This is the final chapter of this big all-in-one guide, which will be covering optional additional configuration of the environment. By now, you should have a working installation of Oracle Database XE, APEX, ORDS, Tomcat and Apache httpd on your CentOS system without proceeding to these steps at all. But when it comes to a production environment, there're always security and performance issues which arise. And if you want to improve these aspects of your setup, keep reading.
It is a good idea to disable direct remote
root login. Users which need super user rights, should be able to escalate their rights instead using
su command. To do so, edit the SSHd config and reload it:
Add a line as below to the confg and save the file
Then, restart the service:
systemctl restart sshd
Apache httpd tweaks
First, disable the default welcome page by removing the corresponding config file:
rm -rf /etc/httpd/conf.d/welcome.conf
Then, add an additional configuration file
0-extra.conf in the
etc/httpd/conf.d/ directory with the contents as below:
This will enable traffic compression and client-side static files caching. On the other hand, it will disable displaying of the sensitive version data.
If you followed the steps from this guide, there's nothing to clean up in Tomcat. But, just to be sure, you can execute these command which are intended to remove all default Tomcat applications:
cd /usr/share/tomcat/webapps rm -rf examples/* rmdir examples rm -rf sample/* rmdir sample
Then, I noticed that despite the fact both
oracle-xe start on the system startup, APEX does not properly work without restarting of
tomcat. This happens because the
tomcat service starts before the
oracle-xe. To fix this, we need to edit the Tomcat service
systemd unit file:
Unit section should look like this:
[Unit] Description=Apache Tomcat Web Application Container After=syslog.target network.target oracle-xe.service Wants=oracle-xe.service
Save the file after making changes and invoke this command to reload the config:
Oracle XE tweaks
Now let's connect to the database using
rlwrap sqlplus /nolog command, clean it up and make some additional configuration:
-- connect to the database connect sys@pdb1 as sysdba -- anonymous user is not needed when we don't use XDB alter user anonymous account lock; -- dropping the demo schema drop user hr cascade; -- altering the default password policy (by default passwords will expire in 180 days) alter profile default limit password_life_time unlimited; -- some recommended values for the parameters alter system set sessions=250 scope=spfile; alter system set processes=200 scope=spfile; alter system set memory_target=1G scope=spfile; alter system set memory_max_target=1G scope=spfile; alter system set job_queue_processes=100 scope=spfile; -- creating a tablespace for our APEX workspaces create tablespace apex datafile '/u01/app/oracle/oradata/XE/apex.dbf' size 128M reuse autoextend on next 8M maxsize unlimited; -- creating a schema for our APEX workspaces create user apex identified by "YourPasswordHere" default tablespace apex temporary tablespace temp; alter user apex quota unlimited on apex; grant unlimited tablespace to apex; grant create session to apex; grant create cluster to apex; grant create dimension to apex; grant create indextype to apex; grant create job to apex; grant create materialized view to apex; grant create operator to apex; grant create procedure to apex; grant create sequence to apex; grant create snapshot to apex; grant create synonym to apex; grant create table to apex; grant create trigger to apex; grant create type to apex; grant create view to apex; -- restart database shutdown immediate startup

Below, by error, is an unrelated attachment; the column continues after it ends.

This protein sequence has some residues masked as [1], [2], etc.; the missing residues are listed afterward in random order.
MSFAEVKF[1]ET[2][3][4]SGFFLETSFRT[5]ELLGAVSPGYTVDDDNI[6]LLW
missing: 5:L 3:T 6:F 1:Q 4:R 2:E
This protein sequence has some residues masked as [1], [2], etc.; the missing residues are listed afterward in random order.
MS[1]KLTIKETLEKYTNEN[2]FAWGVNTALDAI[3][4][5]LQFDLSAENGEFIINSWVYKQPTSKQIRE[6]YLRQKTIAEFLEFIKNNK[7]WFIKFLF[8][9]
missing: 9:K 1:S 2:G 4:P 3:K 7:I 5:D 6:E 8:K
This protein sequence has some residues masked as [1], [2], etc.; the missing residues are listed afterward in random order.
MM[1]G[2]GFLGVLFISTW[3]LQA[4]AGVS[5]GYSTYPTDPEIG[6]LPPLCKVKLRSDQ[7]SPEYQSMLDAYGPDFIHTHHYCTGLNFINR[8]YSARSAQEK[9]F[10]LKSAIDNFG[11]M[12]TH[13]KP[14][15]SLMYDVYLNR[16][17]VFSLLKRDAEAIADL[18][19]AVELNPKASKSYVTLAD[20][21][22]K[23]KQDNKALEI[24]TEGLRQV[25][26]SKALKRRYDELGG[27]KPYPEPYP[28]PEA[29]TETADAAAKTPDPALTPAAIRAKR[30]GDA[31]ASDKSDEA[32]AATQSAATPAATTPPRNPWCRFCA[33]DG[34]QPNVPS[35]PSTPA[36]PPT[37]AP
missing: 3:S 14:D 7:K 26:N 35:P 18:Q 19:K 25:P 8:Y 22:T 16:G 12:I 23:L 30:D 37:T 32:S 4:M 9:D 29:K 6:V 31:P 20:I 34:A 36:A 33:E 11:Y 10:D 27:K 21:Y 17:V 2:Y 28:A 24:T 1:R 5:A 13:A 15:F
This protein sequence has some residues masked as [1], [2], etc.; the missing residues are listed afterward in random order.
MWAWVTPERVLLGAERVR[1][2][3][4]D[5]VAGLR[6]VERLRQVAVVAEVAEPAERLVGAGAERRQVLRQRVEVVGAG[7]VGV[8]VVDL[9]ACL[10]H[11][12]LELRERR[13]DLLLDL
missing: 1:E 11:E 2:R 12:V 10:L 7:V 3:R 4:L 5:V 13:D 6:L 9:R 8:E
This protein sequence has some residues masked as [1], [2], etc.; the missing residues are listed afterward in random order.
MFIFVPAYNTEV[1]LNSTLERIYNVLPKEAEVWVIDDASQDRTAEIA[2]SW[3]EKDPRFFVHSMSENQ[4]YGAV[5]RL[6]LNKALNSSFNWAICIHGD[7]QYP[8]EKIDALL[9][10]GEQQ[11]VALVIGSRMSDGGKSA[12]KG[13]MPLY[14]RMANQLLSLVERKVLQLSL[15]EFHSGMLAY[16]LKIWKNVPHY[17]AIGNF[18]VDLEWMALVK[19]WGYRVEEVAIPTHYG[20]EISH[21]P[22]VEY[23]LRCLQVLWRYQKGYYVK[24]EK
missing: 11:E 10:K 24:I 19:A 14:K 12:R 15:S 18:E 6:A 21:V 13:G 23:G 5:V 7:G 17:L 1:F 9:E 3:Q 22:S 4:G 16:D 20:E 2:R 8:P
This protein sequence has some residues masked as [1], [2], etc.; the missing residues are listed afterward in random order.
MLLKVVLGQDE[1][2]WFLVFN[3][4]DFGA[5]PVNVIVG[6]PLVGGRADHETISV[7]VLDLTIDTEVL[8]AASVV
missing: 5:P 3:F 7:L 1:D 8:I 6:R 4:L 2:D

As you can see, I created a new schema
apex in a new tablespace
apex. I would recommend to use it for your
The default connection pool settings in the ORDS configuration are too small. You'll have to experiment to see what settings are the best for your workload, but the following seem should work well:
Find these parameters and set their values (or add these lines if they do not exist):
<entry key="jdbc.InitialLimit">10</entry> <entry key="jdbc.MinLimit">10</entry> <entry key="jdbc.MaxLimit">60</entry>
Restart Tomcat to take effect:
systemctl restart tomcat
Checking if everything works
I believe you are duying to open your browser and check how it works. Just do it!
APEX main page must be available on
yourdomain.tld/ords address, APEX administration services on
yourdomain.tld/ords/apex_admin repectively (where
yourdomain.tld is your domain name or the server IP address):
Let's check the headers to be sure that caching and traffic compression work:
Everything looks wonderful!
And as you can see, we use the latest current version of APEX.
Surely, these are not all the steps which could be done. Consider also setting up SSL connection to your server, configuring backups, installing some monitoring tools and systems like influxdb+telegraf+grafana. This work can be endless and I'd rather stop here.
Now, I can finally say that we successfully installed and secured a reliable, nocely working APEX environment on a CentOS Linux server. Please, provide me with your feedback in the comments and do not hesitate to add anything, which would be great to add to this guide. I would really appreciate it if you corrected my english if I misused some words or structure - I should excuse for it in advance.
Thank you very much for reading and I wonder if this series of blog posts would do any better to the great APEX community. Stay tuned for other guides and stories!
In case you missed some previous steps, please, use the following links to catch up:
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